Boston for Beginners – An Irishman’s Diary about Kurt Vonnegut, the Charles Regatta, and JFK
Number 83 Beals Street, where JFK spent his toddlerhood, is a surprisingly modest property
Arriving in Boston for a few days recently, I bought a copy of Kurt Vonnegut’s Slaughterhouse Five. Although born in Indiana, Vonnegut was a sort-of Bostonian, having spent many years on Cape Cod. I thought his anti-war classic would be a good book to read while there.
But there were too many distractions to do much reading. For one thing, I discovered that my visit coincided with the annual Head of the Charles Regatta, an extraordinary event that takes over Boston for two days.
In participation levels, it’s like the Dublin City marathon on water, albeit the course is only three miles long. More than 10,000 compete, in 2,000 boats, although not all at the same time, obviously.
There are multiple races, for all ages and abilities. So as its co-founder D’Arcy MacMahon has explained, the event attracts everyone from “Olympic champions” to “complete neophytes”.
Part of its appear is that, since boats start individually, 15 seconds apart, the incompetent are spared embarrassment. Thousands watch from the banks and bridges but, as MacMahon added, “nobody can tell whether you’re way behind”.
They can tell if you capsize your boat, of course. And this had happened to four women I eavesdropped on in a restaurant later. But they clearly hadn’t been embarrassed – they just righted the boat and carried on. Nor were they neophytes. As I also learned from their conversation, they were all in their 60s.
In another happy coincidence, I discovered my hotel was just around the corner from the house where JFK was born, a century ago last May. Number 83 Beals Street is a surprisingly modest property. But then, Joe Kennedy snr was only passing through. Having bought it in 1914, he moved his fast-expanding family out in 1920. So JFK spent only toddlerhood there, although in an eerie cardboard cut-out at the back door, he is portrayed at his peak. He looks like a man who could compete at the elite end of the regatta, although he never lived to see that event (it was founded in 1965), and in fact preferred swimming to rowing.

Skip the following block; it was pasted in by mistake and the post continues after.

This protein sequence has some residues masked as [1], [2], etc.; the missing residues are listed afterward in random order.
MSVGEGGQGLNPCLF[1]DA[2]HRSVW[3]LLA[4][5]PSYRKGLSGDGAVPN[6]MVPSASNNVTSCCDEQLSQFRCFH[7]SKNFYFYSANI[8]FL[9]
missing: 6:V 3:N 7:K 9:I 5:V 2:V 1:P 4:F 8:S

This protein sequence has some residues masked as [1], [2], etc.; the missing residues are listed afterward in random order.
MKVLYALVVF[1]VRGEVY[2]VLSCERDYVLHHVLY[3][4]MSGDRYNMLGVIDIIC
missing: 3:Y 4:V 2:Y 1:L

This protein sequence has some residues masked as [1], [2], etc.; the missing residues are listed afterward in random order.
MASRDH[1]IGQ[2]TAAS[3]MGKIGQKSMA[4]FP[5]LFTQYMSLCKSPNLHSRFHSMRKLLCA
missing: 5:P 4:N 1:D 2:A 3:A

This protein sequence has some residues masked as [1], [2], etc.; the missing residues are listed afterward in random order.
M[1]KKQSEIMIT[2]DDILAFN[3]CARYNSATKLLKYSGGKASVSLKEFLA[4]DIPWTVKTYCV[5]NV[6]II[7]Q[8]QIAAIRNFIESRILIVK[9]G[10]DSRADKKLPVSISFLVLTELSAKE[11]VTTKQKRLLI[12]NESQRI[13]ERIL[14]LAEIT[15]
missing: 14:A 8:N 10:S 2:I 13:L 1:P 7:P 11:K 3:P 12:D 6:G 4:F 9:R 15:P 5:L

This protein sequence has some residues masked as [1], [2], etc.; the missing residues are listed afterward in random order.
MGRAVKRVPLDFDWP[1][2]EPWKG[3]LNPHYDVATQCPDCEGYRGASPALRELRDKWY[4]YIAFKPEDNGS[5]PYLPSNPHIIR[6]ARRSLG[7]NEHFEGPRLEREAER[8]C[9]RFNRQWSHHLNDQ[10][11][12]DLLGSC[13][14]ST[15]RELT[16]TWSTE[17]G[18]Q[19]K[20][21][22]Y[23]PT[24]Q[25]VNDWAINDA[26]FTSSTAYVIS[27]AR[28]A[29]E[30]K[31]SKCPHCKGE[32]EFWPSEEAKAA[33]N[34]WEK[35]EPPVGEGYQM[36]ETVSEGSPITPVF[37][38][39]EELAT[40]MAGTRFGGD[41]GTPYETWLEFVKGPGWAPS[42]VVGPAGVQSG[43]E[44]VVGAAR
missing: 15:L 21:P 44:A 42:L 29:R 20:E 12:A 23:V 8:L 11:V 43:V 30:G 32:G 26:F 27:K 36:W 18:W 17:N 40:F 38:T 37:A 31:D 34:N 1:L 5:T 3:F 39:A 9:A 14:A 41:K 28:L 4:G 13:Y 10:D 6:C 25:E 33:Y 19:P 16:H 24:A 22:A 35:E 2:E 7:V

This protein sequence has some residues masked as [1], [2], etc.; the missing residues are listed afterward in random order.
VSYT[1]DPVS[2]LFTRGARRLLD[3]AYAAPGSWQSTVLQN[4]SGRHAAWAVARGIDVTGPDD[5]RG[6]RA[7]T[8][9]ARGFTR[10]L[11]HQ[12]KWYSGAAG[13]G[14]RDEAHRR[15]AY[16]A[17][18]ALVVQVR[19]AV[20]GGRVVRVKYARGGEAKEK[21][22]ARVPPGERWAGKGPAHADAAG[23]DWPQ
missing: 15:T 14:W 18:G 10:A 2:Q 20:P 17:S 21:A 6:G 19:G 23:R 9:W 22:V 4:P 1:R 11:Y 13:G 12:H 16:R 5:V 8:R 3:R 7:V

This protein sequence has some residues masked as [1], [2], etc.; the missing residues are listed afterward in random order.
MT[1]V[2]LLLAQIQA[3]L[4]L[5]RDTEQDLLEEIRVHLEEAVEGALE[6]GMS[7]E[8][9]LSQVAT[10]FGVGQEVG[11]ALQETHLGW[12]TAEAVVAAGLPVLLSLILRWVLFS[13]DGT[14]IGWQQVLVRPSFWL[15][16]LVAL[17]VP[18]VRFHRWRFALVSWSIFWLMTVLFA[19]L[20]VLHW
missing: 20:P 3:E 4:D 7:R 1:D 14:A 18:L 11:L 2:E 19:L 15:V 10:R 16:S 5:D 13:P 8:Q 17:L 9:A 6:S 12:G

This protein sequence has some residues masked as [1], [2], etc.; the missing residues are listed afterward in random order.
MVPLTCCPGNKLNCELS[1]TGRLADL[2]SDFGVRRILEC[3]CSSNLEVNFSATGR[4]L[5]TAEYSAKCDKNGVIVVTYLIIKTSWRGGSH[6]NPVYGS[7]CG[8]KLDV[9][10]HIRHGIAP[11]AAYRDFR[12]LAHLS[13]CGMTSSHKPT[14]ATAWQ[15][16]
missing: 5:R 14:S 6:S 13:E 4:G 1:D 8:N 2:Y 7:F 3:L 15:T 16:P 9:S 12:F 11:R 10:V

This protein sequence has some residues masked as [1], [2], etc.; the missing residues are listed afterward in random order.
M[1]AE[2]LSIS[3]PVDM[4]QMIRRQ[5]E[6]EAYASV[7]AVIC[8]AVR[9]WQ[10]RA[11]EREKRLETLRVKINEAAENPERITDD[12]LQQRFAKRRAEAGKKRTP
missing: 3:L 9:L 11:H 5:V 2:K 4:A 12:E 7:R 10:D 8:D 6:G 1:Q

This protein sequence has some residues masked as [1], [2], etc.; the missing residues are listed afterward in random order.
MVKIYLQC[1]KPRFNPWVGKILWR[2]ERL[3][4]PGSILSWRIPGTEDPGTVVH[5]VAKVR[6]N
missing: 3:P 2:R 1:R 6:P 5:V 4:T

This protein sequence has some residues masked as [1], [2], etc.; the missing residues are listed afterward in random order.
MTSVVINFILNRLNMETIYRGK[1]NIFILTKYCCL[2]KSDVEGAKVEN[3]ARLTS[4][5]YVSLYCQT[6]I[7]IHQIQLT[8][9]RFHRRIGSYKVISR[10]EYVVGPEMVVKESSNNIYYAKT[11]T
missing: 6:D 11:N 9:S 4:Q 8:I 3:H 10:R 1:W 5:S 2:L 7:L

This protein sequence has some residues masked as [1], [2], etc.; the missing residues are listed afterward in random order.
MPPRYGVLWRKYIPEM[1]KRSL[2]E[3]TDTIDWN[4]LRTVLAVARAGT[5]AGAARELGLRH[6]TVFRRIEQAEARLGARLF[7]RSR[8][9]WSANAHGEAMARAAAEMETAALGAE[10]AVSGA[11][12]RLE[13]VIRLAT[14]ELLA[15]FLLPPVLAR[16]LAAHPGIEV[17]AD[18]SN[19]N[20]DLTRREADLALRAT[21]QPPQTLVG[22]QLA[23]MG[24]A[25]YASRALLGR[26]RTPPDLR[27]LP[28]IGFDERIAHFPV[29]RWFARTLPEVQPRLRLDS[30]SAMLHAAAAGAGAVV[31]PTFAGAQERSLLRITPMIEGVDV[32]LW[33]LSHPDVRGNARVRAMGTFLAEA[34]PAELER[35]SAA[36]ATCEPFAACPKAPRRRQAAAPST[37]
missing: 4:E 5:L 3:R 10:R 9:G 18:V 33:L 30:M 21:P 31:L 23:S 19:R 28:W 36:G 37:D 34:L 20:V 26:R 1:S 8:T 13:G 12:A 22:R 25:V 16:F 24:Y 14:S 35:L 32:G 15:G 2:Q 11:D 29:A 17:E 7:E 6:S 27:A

He did famously capsize a boat once, or rather had it capsized for him by the Japanese. But that was the catalyst for an act of extraordinary heroism by which he saved most of his crew.
Among other things, he swam 3.5 miles – longer than the regatta course – in dangerous waters, while towing a badly burnt comrade (another McMahon) via a life-jacket belt gripped between his teeth. It won him medals, inspired a movie, and was a key part of the glamour that propelled Kennedy to the presidency.
Those who volunteered to work on his campaign, according to a letter in Boston’s JFK Museum, included Kurt Vonnegut. Vonnegut was on Cape Cod by then, a struggling novelist and failing car-dealer (for Saab). His 1960 letter to Kennedy HQ nevertheless boasts: “On occasion, I write pretty well.”
The campaign does not appear to have been tempted. Kennedy was dead and Vonnegut had endured another decade of struggles before his career finally took off with Slaughterhouse Five, which was based on his own war-time experiences as a prisoner during the fire-bombing of Dresden.
As he explains in the opening chapter, which I got around to reading only on the flight home, he had spent years trying to write about the horror, but unable to recall anything worthwhile.
So hoping to jog his memory, in 1964, he paid a visit to an old wartime buddy, Bernard O’Hare, bringing a bottle of “Irish whiskey” to aid the conversation. But when he got there, he discovered O’Hare had given up drink, and that O’Hare’s wife was quietly seething with anger about something.
That something turned out to be her presumption that Vonnegut was planning a book that would romanticise war. He and her husband had been “babies” in Germany, she fumed. But Vonnegut would now pretend otherwise, and his book would later become a film starring “Frank Sinatra and John Wayne or some of those other glamorous, war-loving, dirty old men”. In time it would inspire more wars, also fought by babies, including her own.
So Vonnegut assured her it wouldn’t be that kind of book. And it wasn’t. When it came out in 1969, “Mary O’Hare” was one of two people (the other a German soldier) to whom it was dedicated. And it was an immediate critical and commercial success, read eagerly by a public weary of the Vietnam War, the American contribution to which had begun in earnest under JFK.